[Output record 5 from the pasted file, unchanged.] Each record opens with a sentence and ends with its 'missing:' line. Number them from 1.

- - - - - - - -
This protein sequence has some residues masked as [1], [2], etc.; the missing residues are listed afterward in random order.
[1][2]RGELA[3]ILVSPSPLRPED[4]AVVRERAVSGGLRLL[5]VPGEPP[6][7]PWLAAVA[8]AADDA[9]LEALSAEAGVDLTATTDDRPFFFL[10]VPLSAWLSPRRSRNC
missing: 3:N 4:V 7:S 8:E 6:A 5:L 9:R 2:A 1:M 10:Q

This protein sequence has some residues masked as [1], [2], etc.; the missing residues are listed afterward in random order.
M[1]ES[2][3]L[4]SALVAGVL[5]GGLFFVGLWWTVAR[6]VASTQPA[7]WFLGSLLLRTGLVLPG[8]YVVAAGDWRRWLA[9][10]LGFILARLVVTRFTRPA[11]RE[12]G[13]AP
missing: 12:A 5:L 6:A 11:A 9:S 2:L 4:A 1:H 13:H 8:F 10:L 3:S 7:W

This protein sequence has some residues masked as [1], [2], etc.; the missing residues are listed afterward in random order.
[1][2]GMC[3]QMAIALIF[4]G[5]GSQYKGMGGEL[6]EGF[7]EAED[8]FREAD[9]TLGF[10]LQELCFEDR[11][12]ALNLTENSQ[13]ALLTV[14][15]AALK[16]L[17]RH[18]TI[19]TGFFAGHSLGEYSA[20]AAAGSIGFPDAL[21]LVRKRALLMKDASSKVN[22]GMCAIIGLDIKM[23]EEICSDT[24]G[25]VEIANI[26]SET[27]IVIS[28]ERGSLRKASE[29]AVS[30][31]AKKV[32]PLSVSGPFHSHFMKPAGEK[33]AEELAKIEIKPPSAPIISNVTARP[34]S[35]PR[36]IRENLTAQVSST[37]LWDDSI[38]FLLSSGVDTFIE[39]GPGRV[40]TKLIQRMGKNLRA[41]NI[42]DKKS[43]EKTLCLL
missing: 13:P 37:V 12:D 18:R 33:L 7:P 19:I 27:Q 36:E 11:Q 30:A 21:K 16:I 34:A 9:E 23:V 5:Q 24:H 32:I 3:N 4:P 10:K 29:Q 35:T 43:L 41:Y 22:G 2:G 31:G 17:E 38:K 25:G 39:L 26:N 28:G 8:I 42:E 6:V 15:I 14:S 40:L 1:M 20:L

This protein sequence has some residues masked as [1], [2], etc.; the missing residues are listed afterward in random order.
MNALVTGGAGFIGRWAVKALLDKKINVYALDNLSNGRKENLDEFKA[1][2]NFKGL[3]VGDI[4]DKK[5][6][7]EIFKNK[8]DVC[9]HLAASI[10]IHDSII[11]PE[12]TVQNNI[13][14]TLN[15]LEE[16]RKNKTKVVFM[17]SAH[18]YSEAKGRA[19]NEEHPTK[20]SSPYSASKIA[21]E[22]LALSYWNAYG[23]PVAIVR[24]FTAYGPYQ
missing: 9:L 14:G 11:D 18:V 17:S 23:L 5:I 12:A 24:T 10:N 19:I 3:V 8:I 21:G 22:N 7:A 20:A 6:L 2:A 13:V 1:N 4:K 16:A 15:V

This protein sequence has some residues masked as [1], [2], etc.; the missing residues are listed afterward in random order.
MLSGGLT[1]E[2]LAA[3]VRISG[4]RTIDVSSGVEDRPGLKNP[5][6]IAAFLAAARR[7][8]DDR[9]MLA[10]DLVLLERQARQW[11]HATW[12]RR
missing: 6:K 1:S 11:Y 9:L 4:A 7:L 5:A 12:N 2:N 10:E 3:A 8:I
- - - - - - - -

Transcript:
This protein sequence has some residues masked as [1], [2], etc.; the missing residues are listed afterward in random order.
MLSGGLT[1]E[2]LAA[3]VRISG[4]RTIDVSSGVEDRPGLKNP[5][6]IAAFLAAARR[7][8]DDR[9]MLA[10]DLVLLERQARQW[11]HATW[12]RR
missing: 6:K 1:S 11:Y 9:L 4:A 7:L 5:A 12:N 2:N 10:E 3:A 8:I